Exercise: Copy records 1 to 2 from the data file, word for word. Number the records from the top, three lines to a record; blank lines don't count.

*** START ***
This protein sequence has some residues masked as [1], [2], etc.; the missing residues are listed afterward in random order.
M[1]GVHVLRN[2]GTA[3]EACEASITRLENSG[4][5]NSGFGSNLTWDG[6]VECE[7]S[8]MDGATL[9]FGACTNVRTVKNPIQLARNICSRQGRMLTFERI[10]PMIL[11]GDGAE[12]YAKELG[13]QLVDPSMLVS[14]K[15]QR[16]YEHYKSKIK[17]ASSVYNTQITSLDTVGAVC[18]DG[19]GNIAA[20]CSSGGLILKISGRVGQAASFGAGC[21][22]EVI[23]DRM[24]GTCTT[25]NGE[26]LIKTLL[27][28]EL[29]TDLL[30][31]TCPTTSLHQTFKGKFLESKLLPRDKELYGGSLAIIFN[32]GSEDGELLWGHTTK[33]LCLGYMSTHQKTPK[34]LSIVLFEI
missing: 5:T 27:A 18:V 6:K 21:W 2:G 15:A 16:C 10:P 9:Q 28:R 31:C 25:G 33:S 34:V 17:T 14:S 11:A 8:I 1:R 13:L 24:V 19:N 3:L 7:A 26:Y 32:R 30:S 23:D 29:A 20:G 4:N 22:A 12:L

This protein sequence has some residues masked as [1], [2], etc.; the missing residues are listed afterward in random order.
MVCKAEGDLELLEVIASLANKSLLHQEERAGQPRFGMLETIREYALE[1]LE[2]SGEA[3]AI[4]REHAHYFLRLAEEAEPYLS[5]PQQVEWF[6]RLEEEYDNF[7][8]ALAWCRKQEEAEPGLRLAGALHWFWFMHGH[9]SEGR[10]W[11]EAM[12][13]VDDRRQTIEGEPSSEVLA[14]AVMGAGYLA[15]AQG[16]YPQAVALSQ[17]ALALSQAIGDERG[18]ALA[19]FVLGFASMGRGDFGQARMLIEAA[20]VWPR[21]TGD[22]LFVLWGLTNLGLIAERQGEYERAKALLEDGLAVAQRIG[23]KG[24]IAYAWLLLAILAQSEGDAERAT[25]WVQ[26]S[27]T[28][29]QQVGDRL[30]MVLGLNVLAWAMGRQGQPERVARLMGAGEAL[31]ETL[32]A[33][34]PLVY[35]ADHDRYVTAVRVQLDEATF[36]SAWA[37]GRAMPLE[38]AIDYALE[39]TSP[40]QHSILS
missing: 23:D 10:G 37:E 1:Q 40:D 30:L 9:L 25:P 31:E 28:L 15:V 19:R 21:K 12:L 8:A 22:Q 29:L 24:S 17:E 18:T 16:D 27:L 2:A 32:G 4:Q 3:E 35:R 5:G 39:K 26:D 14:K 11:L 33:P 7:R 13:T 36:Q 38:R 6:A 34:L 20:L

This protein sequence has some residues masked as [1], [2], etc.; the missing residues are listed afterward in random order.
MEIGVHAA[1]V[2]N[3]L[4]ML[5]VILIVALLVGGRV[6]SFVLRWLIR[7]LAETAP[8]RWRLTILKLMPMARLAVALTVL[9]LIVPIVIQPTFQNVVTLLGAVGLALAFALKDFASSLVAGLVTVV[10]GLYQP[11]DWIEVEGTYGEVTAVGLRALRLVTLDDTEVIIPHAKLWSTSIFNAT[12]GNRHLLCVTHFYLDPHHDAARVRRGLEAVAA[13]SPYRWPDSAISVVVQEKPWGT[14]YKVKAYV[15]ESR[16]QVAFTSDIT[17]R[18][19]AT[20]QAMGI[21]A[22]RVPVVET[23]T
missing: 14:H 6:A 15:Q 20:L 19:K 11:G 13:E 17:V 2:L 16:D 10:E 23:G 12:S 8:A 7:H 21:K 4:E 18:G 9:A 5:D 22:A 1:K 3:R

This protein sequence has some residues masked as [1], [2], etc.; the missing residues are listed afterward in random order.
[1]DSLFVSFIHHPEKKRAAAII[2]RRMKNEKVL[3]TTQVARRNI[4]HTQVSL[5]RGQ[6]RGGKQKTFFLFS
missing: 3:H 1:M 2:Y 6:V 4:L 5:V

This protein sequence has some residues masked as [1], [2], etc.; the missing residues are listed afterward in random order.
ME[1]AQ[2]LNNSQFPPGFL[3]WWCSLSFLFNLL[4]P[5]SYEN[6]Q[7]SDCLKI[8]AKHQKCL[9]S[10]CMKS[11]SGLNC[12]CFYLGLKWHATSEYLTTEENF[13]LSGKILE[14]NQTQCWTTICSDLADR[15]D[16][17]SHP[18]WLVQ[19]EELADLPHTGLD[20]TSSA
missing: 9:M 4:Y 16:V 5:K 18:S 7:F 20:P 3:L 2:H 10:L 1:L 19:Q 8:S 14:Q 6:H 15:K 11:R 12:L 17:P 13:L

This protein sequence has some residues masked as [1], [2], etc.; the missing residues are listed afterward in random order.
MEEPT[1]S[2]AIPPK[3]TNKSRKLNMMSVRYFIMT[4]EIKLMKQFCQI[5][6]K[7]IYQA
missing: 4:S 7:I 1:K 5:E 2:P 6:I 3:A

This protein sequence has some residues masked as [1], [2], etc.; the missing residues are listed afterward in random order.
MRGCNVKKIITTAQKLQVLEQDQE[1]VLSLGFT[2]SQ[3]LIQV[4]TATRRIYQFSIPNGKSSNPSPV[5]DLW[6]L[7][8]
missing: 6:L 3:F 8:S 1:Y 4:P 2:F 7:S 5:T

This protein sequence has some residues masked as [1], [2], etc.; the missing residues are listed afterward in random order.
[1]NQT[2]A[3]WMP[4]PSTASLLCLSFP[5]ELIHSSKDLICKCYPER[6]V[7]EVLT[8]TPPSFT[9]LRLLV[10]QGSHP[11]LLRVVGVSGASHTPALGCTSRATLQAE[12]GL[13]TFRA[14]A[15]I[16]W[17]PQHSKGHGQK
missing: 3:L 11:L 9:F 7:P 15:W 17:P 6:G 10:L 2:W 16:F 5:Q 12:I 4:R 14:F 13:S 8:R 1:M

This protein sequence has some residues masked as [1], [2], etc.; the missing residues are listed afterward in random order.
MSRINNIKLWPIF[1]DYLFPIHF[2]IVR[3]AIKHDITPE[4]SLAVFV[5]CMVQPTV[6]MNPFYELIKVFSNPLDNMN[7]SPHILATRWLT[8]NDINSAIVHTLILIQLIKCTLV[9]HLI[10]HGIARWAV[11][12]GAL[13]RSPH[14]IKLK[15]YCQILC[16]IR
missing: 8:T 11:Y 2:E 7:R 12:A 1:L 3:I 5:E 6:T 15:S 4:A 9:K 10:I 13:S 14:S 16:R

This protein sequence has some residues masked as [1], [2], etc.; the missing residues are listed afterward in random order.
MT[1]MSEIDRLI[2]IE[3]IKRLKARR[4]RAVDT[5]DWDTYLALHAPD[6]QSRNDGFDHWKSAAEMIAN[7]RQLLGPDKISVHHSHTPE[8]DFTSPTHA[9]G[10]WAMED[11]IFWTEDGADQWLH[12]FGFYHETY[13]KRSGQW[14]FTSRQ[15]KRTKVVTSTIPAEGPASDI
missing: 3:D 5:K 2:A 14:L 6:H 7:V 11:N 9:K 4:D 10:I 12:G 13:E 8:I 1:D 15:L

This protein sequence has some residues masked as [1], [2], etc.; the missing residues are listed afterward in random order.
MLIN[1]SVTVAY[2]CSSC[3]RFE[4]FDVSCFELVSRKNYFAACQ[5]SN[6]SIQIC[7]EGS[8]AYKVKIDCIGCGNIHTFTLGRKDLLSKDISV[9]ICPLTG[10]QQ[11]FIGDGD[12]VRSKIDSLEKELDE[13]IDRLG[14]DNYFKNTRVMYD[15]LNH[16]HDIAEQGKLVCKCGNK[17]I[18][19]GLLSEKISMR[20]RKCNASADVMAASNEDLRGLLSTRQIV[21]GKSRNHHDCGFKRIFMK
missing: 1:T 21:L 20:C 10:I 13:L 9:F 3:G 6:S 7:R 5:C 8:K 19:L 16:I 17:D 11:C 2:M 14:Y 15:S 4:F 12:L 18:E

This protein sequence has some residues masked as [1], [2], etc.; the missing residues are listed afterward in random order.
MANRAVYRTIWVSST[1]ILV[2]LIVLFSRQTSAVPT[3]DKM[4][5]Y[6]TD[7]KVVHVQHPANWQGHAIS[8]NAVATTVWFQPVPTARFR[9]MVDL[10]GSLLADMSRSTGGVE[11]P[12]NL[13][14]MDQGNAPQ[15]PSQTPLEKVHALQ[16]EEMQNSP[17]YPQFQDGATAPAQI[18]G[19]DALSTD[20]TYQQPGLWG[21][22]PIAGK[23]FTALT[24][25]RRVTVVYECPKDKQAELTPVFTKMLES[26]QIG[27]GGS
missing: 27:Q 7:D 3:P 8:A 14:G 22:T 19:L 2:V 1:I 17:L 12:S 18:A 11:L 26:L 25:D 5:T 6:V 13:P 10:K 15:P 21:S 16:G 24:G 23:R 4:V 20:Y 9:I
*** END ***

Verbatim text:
This protein sequence has some residues masked as [1], [2], etc.; the missing residues are listed afterward in random order.
M[1]GVHVLRN[2]GTA[3]EACEASITRLENSG[4][5]NSGFGSNLTWDG[6]VECE[7]S[8]MDGATL[9]FGACTNVRTVKNPIQLARNICSRQGRMLTFERI[10]PMIL[11]GDGAE[12]YAKELG[13]QLVDPSMLVS[14]K[15]QR[16]YEHYKSKIK[17]ASSVYNTQITSLDTVGAVC[18]DG[19]GNIAA[20]CSSGGLILKISGRVGQAASFGAGC[21][22]EVI[23]DRM[24]GTCTT[25]NGE[26]LIKTLL[27][28]EL[29]TDLL[30][31]TCPTTSLHQTFKGKFLESKLLPRDKELYGGSLAIIFN[32]GSEDGELLWGHTTK[33]LCLGYMSTHQKTPK[34]LSIVLFEI
missing: 5:T 27:A 18:V 6:K 21:W 2:G 15:A 16:C 10:P 9:Q 28:R 31:C 25:G 33:S 34:V 17:T 14:S 11:A 8:I 1:R 13:L 24:V 19:N 3:L 7:A 26:Y 32:R 30:S 23:D 29:A 20:G 4:N 22:A 12:L

This protein sequence has some residues masked as [1], [2], etc.; the missing residues are listed afterward in random order.
MVCKAEGDLELLEVIASLANKSLLHQEERAGQPRFGMLETIREYALE[1]LE[2]SGEA[3]AI[4]REHAHYFLRLAEEAEPYLS[5]PQQVEWF[6]RLEEEYDNF[7][8]ALAWCRKQEEAEPGLRLAGALHWFWFMHGH[9]SEGR[10]W[11]EAM[12][13]VDDRRQTIEGEPSSEVLA[14]AVMGAGYLA[15]AQG[16]YPQAVALSQ[17]ALALSQAIGDERG[18]ALA[19]FVLGFASMGRGDFGQARMLIEAA[20]VWPR[21]TGD[22]LFVLWGLTNLGLIAERQGEYERAKALLEDGLAVAQRIG[23]KG[24]IAYAWLLLAILAQSEGDAERAT[25]WVQ[26]S[27]T[28][29]QQVGDRL[30]MVLGLNVLAWAMGRQGQPERVARLMGAGEAL[31]ETL[32]A[33][34]PLVY[35]ADHDRYVTAVRVQLDEATF[36]SAWA[37]GRAMPLE[38]AIDYALE[39]TSP[40]QHSILS
missing: 23:D 10:G 37:E 1:Q 40:D 30:L 9:L 25:P 31:E 28:L 15:V 19:R 21:K 12:L 8:A 22:Q 29:L 24:S 17:E 18:T 16:D 27:L 2:A 32:G 4:Q 3:E 35:R 5:G 39:K 26:D 14:K 11:L 33:P 7:R 13:T 36:Q 38:R 6:A 34:L 20:L